Use Regex To Level Up Your Salesforce Validation Rules

Salesforce validation rules can use regex to enforce fine-grained text validation. With regex, we can apply case sensitivity, ensure a set of valid characters, and more.

What is Regex?

Regex, or regular expression, is “a string of text that allows you to create patterns that help match, locate, and manage text” ( Originating as a mathematical concept, regular expression is now commonly used in search engines, text editors, and word processors. This string of text, which looks like jibberish to the untrained eye, defines the pattern to compare against a target piece of text.

Using a syntax consisting of metacharacters (characters that have special meaning) and regular characters (literal values like ‘a,’ ‘b,’ etc.) regex can define a search pattern. For example, the expression [a-z] defines a pattern that matches only lowercase alpha characters from a-z. Both ‘a’ and ‘z’ are regular characters, and ‘–‘ is a metacharacter representing ‘between.’

How Do We Use It?

Salesforce provides a regex function that is extremely helpful when composing validation rules. The use of regex allows short, effective validation rules that are precise and would otherwise take much more effort to implement.

Here’s the formula syntax:

REGEX(text, regex_text)

Here are some common ways regex can be used:

Phone and email validation

Enforcing case-sensitive entries

  • Make sure the first character of a name is capitalized

Enforcing specific syntax on Identification Numbers

  • Validate SSN is delimited by the hyphen at the right intervals
  • Validate Driver’s License Number starts with the right prefix depending on state
  • Verify Zip Code is an acceptable format for the United States


Real Examples

Here are some examples of how you can apply regex in a validation rule:

Example 1: Regex to Validate SSN

REGEX(SSN__c, “[0-9]{3}-[0-9]{2}-[0-9]{4}”)

Here we have a custom field to store SSN (Reminder: Always ensure sensitive data is adequately protected). The function defines the pattern that we will use to evaluate the string of text. It is indicated that it will accept any number between 0-9, provided it occurs {3} times only, followed by a literal hyphen, followed by another set of numbers, this time occurring only {2} times, another regular character hyphen and finally another set of numbers not to exceed a length of {4}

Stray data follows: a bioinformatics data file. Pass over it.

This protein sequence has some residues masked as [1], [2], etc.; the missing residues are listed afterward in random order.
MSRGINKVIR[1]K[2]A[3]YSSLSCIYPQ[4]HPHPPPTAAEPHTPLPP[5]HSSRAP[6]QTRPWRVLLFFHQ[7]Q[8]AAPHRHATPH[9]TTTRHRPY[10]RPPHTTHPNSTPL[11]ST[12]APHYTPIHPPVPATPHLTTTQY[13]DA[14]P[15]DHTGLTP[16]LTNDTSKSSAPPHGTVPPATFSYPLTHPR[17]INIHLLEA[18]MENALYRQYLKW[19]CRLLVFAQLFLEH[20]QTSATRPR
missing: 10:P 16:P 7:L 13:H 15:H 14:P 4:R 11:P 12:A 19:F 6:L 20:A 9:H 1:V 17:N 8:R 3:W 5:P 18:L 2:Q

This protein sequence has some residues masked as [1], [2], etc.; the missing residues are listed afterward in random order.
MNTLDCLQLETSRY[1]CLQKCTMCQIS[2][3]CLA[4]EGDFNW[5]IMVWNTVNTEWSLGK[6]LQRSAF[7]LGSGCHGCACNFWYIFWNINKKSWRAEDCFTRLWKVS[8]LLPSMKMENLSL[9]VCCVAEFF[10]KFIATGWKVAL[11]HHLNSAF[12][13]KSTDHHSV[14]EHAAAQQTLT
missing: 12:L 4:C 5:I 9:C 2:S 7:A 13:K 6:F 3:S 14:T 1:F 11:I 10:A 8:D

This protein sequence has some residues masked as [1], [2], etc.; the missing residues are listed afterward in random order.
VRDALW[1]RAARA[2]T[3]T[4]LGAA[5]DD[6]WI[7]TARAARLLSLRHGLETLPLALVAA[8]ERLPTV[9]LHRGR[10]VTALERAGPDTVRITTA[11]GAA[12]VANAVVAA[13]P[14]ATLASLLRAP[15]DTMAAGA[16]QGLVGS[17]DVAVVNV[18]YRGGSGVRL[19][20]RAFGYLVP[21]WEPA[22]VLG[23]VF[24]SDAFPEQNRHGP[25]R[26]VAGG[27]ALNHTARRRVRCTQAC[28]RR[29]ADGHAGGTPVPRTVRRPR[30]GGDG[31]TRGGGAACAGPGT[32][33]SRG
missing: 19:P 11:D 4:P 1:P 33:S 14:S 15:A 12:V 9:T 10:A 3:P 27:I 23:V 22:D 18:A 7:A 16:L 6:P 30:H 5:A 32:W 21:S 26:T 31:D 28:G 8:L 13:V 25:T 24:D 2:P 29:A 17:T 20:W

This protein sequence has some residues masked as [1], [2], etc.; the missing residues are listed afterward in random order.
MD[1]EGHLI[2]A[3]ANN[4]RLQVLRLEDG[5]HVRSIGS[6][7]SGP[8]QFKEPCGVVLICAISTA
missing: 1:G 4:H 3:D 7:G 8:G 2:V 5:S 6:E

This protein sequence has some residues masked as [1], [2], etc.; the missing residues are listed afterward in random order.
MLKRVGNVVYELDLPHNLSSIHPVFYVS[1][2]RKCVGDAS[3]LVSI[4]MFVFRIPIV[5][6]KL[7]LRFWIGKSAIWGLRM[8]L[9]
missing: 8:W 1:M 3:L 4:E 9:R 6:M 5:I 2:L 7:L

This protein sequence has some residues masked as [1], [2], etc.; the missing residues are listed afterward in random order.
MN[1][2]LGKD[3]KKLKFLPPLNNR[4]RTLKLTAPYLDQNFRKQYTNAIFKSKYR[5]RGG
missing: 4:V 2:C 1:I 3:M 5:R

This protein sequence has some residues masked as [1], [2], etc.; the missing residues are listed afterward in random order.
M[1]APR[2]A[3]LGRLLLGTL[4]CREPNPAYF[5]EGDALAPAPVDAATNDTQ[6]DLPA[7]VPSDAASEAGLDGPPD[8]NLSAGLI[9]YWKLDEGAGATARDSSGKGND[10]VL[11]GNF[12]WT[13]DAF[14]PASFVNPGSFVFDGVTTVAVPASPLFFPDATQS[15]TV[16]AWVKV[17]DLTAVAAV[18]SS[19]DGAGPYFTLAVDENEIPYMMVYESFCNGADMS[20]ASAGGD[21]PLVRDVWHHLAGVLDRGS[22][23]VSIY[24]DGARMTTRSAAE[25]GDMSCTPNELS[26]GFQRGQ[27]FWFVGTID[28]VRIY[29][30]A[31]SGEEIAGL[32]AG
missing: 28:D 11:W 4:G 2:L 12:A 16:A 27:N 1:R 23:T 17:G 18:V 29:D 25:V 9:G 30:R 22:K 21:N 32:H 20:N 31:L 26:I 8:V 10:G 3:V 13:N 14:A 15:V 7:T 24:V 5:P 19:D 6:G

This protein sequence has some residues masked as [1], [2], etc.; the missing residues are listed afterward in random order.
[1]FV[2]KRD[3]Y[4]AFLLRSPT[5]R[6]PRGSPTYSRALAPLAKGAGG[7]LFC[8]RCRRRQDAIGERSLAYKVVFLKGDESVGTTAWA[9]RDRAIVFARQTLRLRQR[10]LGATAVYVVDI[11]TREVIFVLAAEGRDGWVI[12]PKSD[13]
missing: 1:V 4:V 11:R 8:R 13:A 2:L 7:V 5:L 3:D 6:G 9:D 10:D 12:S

Example 2: Applying Regex to Validate Postal Code Format

OR(BillingCountry = “USA”, BillingCountry = “US”),
NOT(REGEX(BillingPostalCode, “\\d{5}(-\\d{4})?”))

This validation rule enforces a format for US Postal Codes, specifying that it must fit within a 55555 or 55555-5555 format. If the specified pattern is not found, the validation rule returns your error to the user.


Regex can seem overwhelming. No one expects you to memorize the syntax by heart! There are some great tools out there to help.

Use RegExr to validate and test your regex. RegExr provides a great interface that breaks down the syntax of your regex and allows you to see how it reacts to your text string.

Also check out this syntax table ‘Cheat Sheet.’ 

As always, take a look at Salesforce Formula documentation


Author: Grant Ongstad, Senior Salesforce Consultant

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- Anna Summerlin, Gleneagles Group

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